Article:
What exactly is strength training?
Strength training, or resistance training, is a way to increase muscular strength where levels of resistance are increased over time. It can be done with free weights, weight machines and resistance bands. Strength training can also be performed with activities like tug of war or climbing in the playground where resistance is provided by the child’s own body weight.
Is it safe?
According to the American Academy of Pediatrics strength training is safe for children when specific guidelines are followed. Strength training can
be unsafe for children when unsupervised. The US Consumer Product Safety Commission’s National Electronic Injury Surveillance System reports that most injuries related to strength training occur while children are at home unsupervised. Injury rates are much lower with supervision and knowledge of appropriate technique. Children should avoid body building, power lifting and maximal lifts, but that does not mean they cannot perform other strength training or weight lifting exercises.
Guidelines proposed by:
The Official Journal of the American Academy of Pediatrics, The American Orthopedic Society for Sports Medicine and The National Strength and Conditioning Association.
1. An evaluation should be performed by a pediatrician or family physician.
2. Supervision is always required by an instructor with an approved strength-training certification with an instructor to student ratio of 1:10.
3. It is recommended that strength training should start after the child has postural control and good balance, usually around 7 or 8 years old.
4. A 10-15 minute warm up and cool down must be done before and after every session.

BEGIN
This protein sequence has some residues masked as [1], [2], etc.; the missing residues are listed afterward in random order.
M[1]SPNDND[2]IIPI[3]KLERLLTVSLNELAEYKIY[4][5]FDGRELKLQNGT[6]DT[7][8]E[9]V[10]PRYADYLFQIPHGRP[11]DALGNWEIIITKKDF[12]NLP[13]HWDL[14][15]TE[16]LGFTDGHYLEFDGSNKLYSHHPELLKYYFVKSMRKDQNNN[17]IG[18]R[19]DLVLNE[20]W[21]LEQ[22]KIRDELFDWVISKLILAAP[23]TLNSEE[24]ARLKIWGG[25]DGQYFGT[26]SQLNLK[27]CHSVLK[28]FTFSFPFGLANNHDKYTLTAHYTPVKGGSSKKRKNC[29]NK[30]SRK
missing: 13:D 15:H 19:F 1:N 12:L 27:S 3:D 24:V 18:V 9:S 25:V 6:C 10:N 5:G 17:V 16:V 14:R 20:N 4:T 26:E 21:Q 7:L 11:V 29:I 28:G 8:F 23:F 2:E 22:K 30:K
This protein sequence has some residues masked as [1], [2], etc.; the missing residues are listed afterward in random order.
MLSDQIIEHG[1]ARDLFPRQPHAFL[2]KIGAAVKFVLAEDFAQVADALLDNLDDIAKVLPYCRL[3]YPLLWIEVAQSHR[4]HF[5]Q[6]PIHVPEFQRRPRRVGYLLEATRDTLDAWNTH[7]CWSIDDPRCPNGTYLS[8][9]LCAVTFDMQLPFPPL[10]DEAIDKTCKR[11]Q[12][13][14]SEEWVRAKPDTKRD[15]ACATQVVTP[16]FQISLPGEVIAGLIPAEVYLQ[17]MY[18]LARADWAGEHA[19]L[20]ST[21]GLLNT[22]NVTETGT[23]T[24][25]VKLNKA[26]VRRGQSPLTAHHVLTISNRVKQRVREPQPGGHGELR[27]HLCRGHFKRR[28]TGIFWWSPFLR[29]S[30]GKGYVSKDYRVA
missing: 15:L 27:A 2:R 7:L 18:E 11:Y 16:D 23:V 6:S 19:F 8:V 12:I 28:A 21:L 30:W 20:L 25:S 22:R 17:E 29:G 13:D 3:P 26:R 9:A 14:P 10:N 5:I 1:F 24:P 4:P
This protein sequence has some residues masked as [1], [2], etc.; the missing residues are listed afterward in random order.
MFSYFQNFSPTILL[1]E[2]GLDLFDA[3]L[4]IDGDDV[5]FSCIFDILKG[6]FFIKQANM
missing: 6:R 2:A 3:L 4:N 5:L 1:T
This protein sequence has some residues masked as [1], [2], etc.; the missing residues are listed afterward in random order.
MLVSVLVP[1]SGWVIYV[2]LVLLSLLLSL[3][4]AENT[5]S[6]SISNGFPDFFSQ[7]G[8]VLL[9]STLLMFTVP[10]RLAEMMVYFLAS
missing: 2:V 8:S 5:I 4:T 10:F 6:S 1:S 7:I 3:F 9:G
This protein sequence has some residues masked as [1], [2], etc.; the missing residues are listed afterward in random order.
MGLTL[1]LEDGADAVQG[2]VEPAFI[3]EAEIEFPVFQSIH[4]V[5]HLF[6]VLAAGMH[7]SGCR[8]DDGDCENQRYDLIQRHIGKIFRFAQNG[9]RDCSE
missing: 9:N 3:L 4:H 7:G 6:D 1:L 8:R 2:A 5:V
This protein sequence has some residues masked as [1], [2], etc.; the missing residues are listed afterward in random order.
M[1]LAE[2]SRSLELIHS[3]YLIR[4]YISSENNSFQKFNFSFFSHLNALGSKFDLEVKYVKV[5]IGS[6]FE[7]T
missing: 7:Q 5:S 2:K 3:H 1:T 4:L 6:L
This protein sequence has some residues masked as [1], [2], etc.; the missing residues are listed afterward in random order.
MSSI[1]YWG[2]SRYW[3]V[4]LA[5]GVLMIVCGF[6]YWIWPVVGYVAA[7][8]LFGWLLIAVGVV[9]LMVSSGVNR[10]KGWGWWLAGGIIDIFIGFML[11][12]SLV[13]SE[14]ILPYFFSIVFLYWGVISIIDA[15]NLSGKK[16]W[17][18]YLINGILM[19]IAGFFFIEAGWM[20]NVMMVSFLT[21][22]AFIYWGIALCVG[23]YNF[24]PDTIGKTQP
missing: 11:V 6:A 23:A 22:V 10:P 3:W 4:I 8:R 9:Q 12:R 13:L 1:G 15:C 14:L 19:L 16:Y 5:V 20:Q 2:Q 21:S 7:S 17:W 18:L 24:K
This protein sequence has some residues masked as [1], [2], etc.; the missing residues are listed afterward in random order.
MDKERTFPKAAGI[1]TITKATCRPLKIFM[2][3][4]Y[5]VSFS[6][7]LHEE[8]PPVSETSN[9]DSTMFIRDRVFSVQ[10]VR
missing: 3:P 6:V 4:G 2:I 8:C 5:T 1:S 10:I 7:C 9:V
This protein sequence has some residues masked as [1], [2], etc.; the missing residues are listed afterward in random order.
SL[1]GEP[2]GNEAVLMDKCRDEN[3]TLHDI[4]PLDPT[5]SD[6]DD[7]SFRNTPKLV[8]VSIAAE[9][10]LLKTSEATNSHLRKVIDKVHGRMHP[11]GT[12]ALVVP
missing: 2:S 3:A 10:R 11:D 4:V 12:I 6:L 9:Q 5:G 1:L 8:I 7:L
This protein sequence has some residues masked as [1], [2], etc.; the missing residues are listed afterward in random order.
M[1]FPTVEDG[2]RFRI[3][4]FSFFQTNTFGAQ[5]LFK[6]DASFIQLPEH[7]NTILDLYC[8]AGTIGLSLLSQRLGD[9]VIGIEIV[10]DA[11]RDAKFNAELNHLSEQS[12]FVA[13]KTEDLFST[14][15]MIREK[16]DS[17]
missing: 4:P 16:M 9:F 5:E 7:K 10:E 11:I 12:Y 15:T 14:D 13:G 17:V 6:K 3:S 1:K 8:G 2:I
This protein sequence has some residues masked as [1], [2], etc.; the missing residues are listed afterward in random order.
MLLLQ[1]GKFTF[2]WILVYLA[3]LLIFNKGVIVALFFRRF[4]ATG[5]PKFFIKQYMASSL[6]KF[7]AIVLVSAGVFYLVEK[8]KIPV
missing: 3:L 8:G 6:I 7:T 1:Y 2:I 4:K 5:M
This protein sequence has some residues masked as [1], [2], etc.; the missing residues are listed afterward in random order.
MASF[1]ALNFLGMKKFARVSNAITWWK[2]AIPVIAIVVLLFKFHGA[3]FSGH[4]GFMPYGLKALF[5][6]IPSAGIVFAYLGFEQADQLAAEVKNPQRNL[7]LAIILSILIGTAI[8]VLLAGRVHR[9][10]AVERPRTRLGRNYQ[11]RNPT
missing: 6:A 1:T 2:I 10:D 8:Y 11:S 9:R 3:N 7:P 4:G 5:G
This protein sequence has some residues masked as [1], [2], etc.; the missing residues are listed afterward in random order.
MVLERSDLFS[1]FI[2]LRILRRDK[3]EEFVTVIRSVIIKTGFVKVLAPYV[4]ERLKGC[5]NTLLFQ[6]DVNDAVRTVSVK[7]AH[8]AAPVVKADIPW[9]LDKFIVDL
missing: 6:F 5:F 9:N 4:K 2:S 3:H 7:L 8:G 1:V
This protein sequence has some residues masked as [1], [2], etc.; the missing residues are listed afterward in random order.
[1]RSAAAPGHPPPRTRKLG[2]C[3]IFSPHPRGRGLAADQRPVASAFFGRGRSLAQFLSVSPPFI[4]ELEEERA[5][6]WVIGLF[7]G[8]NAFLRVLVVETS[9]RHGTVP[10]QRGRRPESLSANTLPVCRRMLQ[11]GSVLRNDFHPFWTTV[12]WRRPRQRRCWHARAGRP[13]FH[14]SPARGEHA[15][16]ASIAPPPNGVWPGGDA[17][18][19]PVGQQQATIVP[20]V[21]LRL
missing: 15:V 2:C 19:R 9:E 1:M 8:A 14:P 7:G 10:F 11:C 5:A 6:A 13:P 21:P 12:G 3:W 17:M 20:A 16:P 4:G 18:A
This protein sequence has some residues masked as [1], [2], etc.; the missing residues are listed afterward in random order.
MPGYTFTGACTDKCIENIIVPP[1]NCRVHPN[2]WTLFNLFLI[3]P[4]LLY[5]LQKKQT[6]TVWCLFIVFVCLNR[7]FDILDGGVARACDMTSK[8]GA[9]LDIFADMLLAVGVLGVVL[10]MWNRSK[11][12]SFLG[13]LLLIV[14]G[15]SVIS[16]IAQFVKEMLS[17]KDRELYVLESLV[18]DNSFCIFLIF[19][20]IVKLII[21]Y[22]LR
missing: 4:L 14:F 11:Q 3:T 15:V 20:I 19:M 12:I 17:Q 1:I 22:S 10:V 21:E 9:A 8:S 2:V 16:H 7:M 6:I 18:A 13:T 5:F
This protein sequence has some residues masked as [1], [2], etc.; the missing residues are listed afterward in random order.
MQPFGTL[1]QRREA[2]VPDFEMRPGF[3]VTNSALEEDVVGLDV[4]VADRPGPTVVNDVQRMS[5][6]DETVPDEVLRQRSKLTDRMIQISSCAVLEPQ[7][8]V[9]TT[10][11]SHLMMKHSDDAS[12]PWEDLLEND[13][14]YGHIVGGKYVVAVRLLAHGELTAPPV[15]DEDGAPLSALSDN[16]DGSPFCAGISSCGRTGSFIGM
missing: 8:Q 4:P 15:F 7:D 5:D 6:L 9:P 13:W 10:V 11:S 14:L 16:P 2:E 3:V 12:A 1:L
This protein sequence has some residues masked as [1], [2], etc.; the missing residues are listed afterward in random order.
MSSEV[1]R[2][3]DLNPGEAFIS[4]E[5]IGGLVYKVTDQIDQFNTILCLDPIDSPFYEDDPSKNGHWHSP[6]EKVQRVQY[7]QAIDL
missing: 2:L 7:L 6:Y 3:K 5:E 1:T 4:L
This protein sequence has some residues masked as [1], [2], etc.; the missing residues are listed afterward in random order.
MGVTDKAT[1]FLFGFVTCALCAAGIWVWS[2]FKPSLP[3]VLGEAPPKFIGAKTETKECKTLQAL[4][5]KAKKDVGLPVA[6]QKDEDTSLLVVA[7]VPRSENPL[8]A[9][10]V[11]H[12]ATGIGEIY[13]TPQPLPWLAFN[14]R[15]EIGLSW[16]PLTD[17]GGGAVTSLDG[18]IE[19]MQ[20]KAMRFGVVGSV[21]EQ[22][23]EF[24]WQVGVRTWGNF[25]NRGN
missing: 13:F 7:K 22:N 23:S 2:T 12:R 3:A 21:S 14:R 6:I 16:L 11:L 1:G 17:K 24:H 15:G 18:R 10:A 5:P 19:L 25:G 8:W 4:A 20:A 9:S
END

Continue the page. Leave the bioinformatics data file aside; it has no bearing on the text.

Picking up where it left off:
5. Always begin with low resistance until technique is perfected.
6. When 8-15 reps can be performed properly, weight should be added in 10% increments.
7. Include all muscle groups, and perform the exercise through full range of motion. Workouts should last 20-30 minutes, 2-3 times/week (more than 4 X/week can increase injury risk).
8. Remember to also include an aerobic component to any exercise routine. The Journal for the America Academy for Pediatrics also reports that children will benefit more from participating in sports than from strength training alone. For maximal health benefits, strength training should done along with an aerobic training program.
Some benefits from strength training include:
– Improved sports performance
– Increased bone mineral density
– Improved cardiovascular fitness
– Improved posture
– Improved body image
– Improved motor skills
Won’t strength training stunt my child’s growth? According to the American College of Sports Medicine, there is no evidence that supports stunted growth in kids who strength train in a safe and supervised environment. Strength training programs have no documented effects on growth. That does not include competitive weight lifting however, the American Academy of Pediatrics is more cautious when weight lifting is competitive and does not recommend power lifting, maximum lifts and body building for children.
Children are unable to increase muscle strength due to low testosterone levels. Children can still become stronger from strength training without the muscle hypertrophy that adults will have (bulkiness). Strength gains will still occur through an increase in motor neuron firing with each muscle contraction. In simpler terms, the brain will send more signals to use that muscle and therefore the muscle contraction will be stronger.